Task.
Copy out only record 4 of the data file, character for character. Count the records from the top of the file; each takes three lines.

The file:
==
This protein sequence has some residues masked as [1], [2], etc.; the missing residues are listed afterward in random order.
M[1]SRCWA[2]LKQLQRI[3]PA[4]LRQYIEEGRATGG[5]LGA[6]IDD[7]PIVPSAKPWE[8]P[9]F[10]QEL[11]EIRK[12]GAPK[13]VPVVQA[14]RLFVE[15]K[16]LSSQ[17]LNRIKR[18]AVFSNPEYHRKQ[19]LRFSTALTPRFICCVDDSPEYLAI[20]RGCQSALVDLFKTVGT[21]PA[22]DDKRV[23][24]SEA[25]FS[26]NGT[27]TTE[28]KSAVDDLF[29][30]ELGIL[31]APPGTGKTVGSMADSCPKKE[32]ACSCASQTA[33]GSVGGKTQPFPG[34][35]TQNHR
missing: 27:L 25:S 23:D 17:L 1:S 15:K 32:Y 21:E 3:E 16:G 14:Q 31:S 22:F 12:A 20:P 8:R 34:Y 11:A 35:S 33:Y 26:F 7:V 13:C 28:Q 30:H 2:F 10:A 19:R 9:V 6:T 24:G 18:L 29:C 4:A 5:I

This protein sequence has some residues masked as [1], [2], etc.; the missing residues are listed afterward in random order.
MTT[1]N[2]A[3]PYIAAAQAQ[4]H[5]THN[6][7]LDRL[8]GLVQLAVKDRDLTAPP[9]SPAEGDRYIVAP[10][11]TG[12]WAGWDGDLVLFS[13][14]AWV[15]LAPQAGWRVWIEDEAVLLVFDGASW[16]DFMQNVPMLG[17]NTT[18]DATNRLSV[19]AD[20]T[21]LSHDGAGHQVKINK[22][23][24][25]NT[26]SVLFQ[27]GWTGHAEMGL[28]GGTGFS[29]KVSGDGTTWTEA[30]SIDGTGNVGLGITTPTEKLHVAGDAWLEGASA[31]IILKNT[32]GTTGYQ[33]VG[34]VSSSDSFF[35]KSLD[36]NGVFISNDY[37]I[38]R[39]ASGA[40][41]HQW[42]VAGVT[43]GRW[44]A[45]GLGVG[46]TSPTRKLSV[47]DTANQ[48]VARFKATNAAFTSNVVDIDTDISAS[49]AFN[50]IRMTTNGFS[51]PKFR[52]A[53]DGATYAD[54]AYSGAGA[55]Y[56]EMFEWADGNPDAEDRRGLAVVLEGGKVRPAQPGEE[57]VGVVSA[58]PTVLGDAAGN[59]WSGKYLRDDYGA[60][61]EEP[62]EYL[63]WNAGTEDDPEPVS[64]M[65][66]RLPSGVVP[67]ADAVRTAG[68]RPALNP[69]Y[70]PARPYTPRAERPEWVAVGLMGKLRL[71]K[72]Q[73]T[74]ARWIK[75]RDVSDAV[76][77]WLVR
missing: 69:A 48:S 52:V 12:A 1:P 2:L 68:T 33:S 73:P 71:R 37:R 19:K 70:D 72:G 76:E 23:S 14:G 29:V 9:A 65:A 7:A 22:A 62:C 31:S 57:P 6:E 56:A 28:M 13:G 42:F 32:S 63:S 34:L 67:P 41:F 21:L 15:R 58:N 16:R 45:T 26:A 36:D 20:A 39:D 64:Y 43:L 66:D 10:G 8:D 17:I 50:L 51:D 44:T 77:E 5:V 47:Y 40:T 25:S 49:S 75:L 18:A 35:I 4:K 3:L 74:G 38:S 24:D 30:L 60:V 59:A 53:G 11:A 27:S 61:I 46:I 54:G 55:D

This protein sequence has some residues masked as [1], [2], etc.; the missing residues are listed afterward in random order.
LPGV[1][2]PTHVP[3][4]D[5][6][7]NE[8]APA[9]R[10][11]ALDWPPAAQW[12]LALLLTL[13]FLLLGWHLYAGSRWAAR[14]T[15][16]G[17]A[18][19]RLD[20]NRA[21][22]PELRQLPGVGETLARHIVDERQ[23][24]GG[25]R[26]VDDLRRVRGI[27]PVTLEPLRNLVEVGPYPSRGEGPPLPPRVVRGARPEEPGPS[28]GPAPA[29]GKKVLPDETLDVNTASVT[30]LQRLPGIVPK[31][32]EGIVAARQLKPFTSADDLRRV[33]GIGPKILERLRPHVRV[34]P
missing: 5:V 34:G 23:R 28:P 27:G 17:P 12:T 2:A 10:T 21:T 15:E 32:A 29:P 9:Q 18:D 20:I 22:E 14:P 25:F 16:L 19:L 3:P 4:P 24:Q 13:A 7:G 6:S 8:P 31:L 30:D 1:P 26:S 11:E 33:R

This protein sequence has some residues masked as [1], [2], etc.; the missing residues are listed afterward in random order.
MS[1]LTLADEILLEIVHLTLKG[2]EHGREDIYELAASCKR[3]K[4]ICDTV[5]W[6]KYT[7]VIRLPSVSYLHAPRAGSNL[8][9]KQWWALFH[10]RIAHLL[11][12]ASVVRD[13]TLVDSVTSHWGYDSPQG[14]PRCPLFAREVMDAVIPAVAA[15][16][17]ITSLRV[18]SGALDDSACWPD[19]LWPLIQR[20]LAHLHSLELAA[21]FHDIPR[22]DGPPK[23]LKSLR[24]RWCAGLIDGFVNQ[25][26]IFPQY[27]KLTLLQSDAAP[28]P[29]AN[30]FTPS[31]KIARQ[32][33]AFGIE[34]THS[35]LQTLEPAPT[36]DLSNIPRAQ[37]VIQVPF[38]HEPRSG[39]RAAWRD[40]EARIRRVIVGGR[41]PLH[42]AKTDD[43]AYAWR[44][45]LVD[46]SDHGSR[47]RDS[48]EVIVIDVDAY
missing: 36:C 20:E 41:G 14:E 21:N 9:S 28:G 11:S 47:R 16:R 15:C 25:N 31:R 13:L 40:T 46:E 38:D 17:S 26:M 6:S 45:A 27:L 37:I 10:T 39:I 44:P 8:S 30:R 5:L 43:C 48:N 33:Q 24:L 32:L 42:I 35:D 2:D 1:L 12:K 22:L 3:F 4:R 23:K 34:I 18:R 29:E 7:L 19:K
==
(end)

This protein sequence has some residues masked as [1], [2], etc.; the missing residues are listed afterward in random order.
MS[1]LTLADEILLEIVHLTLKG[2]EHGREDIYELAASCKR[3]K[4]ICDTV[5]W[6]KYT[7]VIRLPSVSYLHAPRAGSNL[8][9]KQWWALFH[10]RIAHLL[11][12]ASVVRD[13]TLVDSVTSHWGYDSPQG[14]PRCPLFAREVMDAVIPAVAA[15][16][17]ITSLRV[18]SGALDDSACWPD[19]LWPLIQR[20]LAHLHSLELAA[21]FHDIPR[22]DGPPK[23]LKSLR[24]RWCAGLIDGFVNQ[25][26]IFPQY[27]KLTLLQSDAAP[28]P[29]AN[30]FTPS[31]KIARQ[32][33]AFGIE[34]THS[35]LQTLEPAPT[36]DLSNIPRAQ[37]VIQVPF[38]HEPRSG[39]RAAWRD[40]EARIRRVIVGGR[41]PLH[42]AKTDD[43]AYAWR[44][45]LVD[46]SDHGSR[47]RDS[48]EVIVIDVDAY
missing: 36:C 20:E 41:G 14:E 21:N 9:S 28:G 11:S 47:R 16:R 15:C 25:N 31:R 13:L 40:T 46:E 38:D 17:S 26:M 6:S 45:A 27:L 37:I 10:T 39:I 44:P 8:S 30:R 5:L 43:C 48:N 33:Q 24:L 32:L 42:I 35:D 2:D 1:L 12:K 22:L 3:F 4:R 23:K 34:I 18:R 29:E 7:L 19:K